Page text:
This excellent recitation of the known facts in the case by David Corn reminds us that the adult film actress Stormy Daniels had approached various media back in 2011 with the story that she slept with Trump at a golf event four months after his son Baron was born. Cohen had managed to scare her off then but in the wake of the release of the Access Hollywood tape just before the election, in which Trump bragged about assaulting women, Daniels resurfaced with her story and Cohen sprang into action again. He negotiated with Daniels' lawyer and the National Inquirer to pay her $130,000 and sign a non-disclosure agreement at which point he took the deal to Trump, who expressed his concerns about how Daniels' story would affect his campaign if it got out and agreed to the payment. He allegedly instructed Cohen to arrange for it to be made with Allen Weisselberg, then the Trump Organization CFO.

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Finding a way to get the money was complicated. Cohen and Weisselberg bounced around a number of different ideas without coming up with any way to front the payment. So Cohen put the money up himself with the understanding that he'd be paid back. Text messages and emails show that many people in the campaign were aware this was happening, including campaign manager Kellyanne Conway and Trump's personal assistant Hope Hicks, both of whom are on the witness list for the trial.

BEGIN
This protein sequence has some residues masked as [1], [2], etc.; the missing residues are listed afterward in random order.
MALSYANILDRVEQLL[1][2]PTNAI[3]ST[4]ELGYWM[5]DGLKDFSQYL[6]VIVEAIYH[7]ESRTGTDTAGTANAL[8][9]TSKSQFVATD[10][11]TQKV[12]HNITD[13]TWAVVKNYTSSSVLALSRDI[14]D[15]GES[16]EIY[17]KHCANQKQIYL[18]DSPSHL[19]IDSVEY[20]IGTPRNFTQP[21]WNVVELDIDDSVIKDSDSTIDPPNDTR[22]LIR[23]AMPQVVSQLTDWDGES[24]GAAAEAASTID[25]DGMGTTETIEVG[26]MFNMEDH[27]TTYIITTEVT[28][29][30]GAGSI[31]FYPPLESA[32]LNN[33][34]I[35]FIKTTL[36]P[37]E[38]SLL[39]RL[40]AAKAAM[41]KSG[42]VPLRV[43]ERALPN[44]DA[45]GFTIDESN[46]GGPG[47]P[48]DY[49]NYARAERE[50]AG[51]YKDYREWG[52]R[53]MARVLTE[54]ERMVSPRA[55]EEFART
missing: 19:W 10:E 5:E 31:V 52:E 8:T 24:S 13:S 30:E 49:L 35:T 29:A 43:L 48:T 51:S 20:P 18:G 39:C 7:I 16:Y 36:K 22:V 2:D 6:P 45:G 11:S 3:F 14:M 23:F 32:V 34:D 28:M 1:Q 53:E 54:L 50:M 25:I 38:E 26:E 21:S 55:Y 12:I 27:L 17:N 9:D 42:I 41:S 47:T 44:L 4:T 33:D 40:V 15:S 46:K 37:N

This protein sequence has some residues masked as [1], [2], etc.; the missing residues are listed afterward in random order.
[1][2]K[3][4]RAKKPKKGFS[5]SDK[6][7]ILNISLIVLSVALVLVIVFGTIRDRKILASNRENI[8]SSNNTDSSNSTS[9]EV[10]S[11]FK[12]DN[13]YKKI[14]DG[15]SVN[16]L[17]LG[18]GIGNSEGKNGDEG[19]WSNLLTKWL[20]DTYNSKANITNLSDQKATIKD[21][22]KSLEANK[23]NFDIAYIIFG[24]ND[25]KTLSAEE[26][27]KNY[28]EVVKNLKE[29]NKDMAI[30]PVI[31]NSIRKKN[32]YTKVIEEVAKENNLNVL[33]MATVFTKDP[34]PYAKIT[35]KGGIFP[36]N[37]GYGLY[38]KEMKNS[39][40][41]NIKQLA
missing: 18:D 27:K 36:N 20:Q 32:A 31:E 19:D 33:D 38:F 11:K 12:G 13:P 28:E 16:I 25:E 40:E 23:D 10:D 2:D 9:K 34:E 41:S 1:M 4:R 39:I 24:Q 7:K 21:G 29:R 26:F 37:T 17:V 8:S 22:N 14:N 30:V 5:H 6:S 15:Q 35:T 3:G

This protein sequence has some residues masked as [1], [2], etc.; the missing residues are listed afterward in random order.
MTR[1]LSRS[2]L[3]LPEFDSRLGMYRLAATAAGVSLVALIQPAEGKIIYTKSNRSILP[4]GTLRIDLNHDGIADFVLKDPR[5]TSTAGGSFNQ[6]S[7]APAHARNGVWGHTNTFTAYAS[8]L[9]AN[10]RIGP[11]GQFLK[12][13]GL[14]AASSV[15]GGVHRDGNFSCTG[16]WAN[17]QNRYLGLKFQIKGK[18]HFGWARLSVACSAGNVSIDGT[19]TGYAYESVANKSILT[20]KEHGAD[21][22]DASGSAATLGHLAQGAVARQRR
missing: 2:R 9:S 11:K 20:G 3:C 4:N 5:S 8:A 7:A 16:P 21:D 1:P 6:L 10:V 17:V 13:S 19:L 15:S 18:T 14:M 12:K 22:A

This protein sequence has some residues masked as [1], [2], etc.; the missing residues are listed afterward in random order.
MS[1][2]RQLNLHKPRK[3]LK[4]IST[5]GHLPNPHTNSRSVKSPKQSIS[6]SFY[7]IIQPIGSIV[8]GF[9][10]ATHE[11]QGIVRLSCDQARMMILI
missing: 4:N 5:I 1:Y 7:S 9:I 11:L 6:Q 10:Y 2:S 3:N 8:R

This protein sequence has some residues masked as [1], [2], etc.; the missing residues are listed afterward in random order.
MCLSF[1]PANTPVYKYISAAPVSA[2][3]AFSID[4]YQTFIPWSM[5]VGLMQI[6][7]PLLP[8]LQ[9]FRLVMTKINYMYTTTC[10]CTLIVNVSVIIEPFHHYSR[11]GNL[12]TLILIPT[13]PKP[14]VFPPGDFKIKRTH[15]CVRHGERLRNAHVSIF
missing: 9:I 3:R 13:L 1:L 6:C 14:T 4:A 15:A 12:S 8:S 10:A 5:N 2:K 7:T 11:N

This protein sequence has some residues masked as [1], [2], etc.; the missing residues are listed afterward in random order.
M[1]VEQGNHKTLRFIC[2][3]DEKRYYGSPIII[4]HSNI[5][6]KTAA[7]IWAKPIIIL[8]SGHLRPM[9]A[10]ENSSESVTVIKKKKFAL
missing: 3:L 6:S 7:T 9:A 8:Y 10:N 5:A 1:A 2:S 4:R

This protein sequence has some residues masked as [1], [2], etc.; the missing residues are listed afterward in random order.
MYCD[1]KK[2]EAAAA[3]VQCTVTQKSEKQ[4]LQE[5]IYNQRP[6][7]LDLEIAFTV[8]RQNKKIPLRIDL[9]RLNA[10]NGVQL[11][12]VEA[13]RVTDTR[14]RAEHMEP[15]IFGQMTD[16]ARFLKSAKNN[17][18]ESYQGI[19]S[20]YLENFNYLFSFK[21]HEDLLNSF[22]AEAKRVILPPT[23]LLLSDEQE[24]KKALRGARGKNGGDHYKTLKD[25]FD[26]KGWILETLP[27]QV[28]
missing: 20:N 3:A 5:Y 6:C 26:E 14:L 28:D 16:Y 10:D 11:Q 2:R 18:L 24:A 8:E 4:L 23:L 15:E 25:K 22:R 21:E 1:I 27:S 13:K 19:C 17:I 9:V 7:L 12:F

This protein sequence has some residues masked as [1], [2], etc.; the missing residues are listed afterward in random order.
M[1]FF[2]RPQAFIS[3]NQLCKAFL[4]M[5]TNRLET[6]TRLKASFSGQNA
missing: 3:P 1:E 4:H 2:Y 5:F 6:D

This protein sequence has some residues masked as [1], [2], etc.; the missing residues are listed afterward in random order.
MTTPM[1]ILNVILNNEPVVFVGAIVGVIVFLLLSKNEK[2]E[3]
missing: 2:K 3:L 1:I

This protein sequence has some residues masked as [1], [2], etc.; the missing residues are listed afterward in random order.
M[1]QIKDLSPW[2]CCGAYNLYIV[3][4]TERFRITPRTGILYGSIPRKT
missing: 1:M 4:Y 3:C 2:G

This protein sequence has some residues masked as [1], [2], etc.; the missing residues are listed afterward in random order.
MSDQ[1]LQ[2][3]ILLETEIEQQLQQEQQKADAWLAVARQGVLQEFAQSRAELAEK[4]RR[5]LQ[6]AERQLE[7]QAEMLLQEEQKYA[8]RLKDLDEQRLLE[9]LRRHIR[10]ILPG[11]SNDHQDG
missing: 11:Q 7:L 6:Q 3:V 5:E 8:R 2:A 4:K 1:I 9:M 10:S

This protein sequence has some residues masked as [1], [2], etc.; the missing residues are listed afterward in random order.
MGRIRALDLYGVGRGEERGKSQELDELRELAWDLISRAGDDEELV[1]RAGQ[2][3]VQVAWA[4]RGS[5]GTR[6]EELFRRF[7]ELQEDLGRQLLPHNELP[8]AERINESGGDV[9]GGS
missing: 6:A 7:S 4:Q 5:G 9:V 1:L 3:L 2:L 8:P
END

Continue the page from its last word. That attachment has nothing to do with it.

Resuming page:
When the Daniels story hit in January of 2018 Cohen claimed that he had done the payoff completely on his own and Trump famously said he didn't know anything about it. 

Subsequent documents found by the FBI and Trump's lawyer Rudy Giuliani put the lie to that, revealing that Trump had reimbursed Cohen and the reimbursement appeared in the Trump Organization's financial records as a legitimate legal expense. 

Cohen went to federal prison for campaign finance violations, tax evasion, making false statements to a bank, and lying to Congress on behalf of Trump in this case. Trump is referred to in his indictment as "Individual number 1" and it's clear that he's the beneficiary of all of Cohen's actions to cover up the hush money scheme. Why the feds put Cohen behind bars but never pressed the case against Trump is one of those questions to which we've never gotten a satisfactory answer. 

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Everyone assumes that Cohen is going to be shredded on the stand because he's a convicted liar but he's also the only one who's paid the price for Trump's crimes, so it's always possible the jury will see the unfairness of that. But as Corn points out, this case doesn't rely on Cohen's word alone. There is a long list of people who were involved in this scheme and there is a mountain of paper evidence to back up the charges.